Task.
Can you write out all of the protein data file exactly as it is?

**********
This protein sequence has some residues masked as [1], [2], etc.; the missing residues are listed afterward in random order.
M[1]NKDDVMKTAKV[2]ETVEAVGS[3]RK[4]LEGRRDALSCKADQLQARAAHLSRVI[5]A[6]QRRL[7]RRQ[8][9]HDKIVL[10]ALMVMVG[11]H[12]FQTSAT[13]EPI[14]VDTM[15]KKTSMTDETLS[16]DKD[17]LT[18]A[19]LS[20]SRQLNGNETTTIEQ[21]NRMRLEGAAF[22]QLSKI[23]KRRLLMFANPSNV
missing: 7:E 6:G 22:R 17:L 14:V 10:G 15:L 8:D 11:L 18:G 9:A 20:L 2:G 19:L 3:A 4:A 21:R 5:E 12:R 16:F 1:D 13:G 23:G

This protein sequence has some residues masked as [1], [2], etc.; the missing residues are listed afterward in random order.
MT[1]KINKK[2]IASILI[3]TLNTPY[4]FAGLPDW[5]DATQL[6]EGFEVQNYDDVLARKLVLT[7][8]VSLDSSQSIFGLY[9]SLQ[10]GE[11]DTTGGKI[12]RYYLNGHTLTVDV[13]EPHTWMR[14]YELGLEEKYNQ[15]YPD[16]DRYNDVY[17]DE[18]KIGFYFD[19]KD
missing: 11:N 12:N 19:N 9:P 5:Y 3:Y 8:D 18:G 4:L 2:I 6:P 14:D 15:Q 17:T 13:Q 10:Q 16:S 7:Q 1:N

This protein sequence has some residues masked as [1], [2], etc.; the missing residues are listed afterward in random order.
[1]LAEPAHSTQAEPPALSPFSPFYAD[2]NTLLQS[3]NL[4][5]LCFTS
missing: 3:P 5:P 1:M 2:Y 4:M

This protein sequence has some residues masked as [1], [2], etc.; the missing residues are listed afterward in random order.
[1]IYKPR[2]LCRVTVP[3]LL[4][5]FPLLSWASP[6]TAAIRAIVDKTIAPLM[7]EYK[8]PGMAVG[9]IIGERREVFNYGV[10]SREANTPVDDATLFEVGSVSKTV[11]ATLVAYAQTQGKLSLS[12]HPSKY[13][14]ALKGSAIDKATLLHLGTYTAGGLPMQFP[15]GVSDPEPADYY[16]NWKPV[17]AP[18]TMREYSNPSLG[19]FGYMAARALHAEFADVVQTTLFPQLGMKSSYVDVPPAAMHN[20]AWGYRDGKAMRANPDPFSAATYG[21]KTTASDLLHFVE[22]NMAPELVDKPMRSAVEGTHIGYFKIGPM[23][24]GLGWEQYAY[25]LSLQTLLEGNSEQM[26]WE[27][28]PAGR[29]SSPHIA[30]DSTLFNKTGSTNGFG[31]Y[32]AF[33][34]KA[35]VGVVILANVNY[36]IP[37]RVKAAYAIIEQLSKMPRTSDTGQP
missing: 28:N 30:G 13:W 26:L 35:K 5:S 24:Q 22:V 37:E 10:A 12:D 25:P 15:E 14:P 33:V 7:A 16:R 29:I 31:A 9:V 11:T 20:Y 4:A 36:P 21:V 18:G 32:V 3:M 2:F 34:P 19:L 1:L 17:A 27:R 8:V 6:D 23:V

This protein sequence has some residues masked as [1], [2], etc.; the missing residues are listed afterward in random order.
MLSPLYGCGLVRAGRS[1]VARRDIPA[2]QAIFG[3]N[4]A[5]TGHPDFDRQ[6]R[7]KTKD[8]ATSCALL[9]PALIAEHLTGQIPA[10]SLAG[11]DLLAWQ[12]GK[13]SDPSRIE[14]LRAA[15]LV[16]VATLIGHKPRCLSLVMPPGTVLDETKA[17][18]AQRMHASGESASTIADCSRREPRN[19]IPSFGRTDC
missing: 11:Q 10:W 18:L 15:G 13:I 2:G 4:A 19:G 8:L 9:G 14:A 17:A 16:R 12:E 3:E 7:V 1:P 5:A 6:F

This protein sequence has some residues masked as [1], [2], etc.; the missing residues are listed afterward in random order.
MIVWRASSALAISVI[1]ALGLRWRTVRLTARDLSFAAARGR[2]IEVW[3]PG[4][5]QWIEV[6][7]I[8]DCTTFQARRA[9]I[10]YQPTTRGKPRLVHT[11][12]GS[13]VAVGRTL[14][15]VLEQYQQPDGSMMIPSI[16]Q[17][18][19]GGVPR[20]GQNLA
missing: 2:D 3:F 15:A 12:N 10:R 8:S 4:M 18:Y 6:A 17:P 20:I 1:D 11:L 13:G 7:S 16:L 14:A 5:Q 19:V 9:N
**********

This protein sequence has some residues masked as [1], [2], etc.; the missing residues are listed afterward in random order.
M[1]NKDDVMKTAKV[2]ETVEAVGS[3]RK[4]LEGRRDALSCKADQLQARAAHLSRVI[5]A[6]QRRL[7]RRQ[8][9]HDKIVL[10]ALMVMVG[11]H[12]FQTSAT[13]EPI[14]VDTM[15]KKTSMTDETLS[16]DKD[17]LT[18]A[19]LS[20]SRQLNGNETTTIEQ[21]NRMRLEGAAF[22]QLSKI[23]KRRLLMFANPSNV
missing: 7:E 6:G 22:R 17:L 14:V 10:G 15:L 8:D 11:L 18:G 9:A 20:L 2:G 19:L 3:A 4:A 21:R 5:E 12:R 16:F 1:D 13:G 23:G

This protein sequence has some residues masked as [1], [2], etc.; the missing residues are listed afterward in random order.
MT[1]KINKK[2]IASILI[3]TLNTPY[4]FAGLPDW[5]DATQL[6]EGFEVQNYDDVLARKLVLT[7][8]VSLDSSQSIFGLY[9]SLQ[10]GE[11]DTTGGKI[12]RYYLNGHTLTVDV[13]EPHTWMR[14]YELGLEEKYNQ[15]YPD[16]DRYNDVY[17]DE[18]KIGFYFD[19]KD
missing: 11:N 12:N 19:N 9:P 5:Y 3:Y 8:D 18:G 4:L 2:I 6:P 14:D 15:Q 17:T 13:Q 10:Q 16:S 7:Q 1:N

This protein sequence has some residues masked as [1], [2], etc.; the missing residues are listed afterward in random order.
[1]LAEPAHSTQAEPPALSPFSPFYAD[2]NTLLQS[3]NL[4][5]LCFTS
missing: 3:P 5:P 1:M 2:Y 4:M

This protein sequence has some residues masked as [1], [2], etc.; the missing residues are listed afterward in random order.
[1]IYKPR[2]LCRVTVP[3]LL[4][5]FPLLSWASP[6]TAAIRAIVDKTIAPLM[7]EYK[8]PGMAVG[9]IIGERREVFNYGV[10]SREANTPVDDATLFEVGSVSKTV[11]ATLVAYAQTQGKLSLS[12]HPSKY[13][14]ALKGSAIDKATLLHLGTYTAGGLPMQFP[15]GVSDPEPADYY[16]NWKPV[17]AP[18]TMREYSNPSLG[19]FGYMAARALHAEFADVVQTTLFPQLGMKSSYVDVPPAAMHN[20]AWGYRDGKAMRANPDPFSAATYG[21]KTTASDLLHFVE[22]NMAPELVDKPMRSAVEGTHIGYFKIGPM[23][24]GLGWEQYAY[25]LSLQTLLEGNSEQM[26]WE[27][28]PAGR[29]SSPHIA[30]DSTLFNKTGSTNGFG[31]Y[32]AF[33][34]KA[35]VGVVILANVNY[36]IP[37]RVKAAYAIIEQLSKMPRTSDTGQP
missing: 28:N 30:G 13:W 26:L 35:K 5:S 24:Q 22:V 37:E 10:A 12:D 25:P 15:E 14:P 33:V 7:A 16:R 29:I 31:A 9:V 11:T 20:Y 4:A 36:P 21:V 18:G 32:V 3:M 2:F 34:P 19:L 1:L 17:A 27:R 8:V 6:D 23:V

This protein sequence has some residues masked as [1], [2], etc.; the missing residues are listed afterward in random order.
MLSPLYGCGLVRAGRS[1]VARRDIPA[2]QAIFG[3]N[4]A[5]TGHPDFDRQ[6]R[7]KTKD[8]ATSCALL[9]PALIAEHLTGQIPA[10]SLAG[11]DLLAWQ[12]GK[13]SDPSRIE[14]LRAA[15]LV[16]VATLIGHKPRCLSLVMPPGTVLDETKA[17][18]AQRMHASGESASTIADCSRREPRN[19]IPSFGRTDC
missing: 11:Q 10:W 18:L 15:G 13:I 2:G 4:A 19:G 8:L 9:G 14:A 17:A 16:R 12:E 3:E 7:V 1:P 5:A 6:F

This protein sequence has some residues masked as [1], [2], etc.; the missing residues are listed afterward in random order.
MIVWRASSALAISVI[1]ALGLRWRTVRLTARDLSFAAARGR[2]IEVW[3]PG[4][5]QWIEV[6][7]I[8]DCTTFQARRA[9]I[10]YQPTTRGKPRLVHT[11][12]GS[13]VAVGRTL[14][15]VLEQYQQPDGSMMIPSI[16]Q[17][18][19]GGVPR[20]GQNLA
missing: 2:D 3:F 15:A 12:N 10:R 8:S 4:M 18:Y 6:A 17:P 20:I 1:D 11:L 13:G 7:S 16:L 14:A 5:Q 19:V 9:N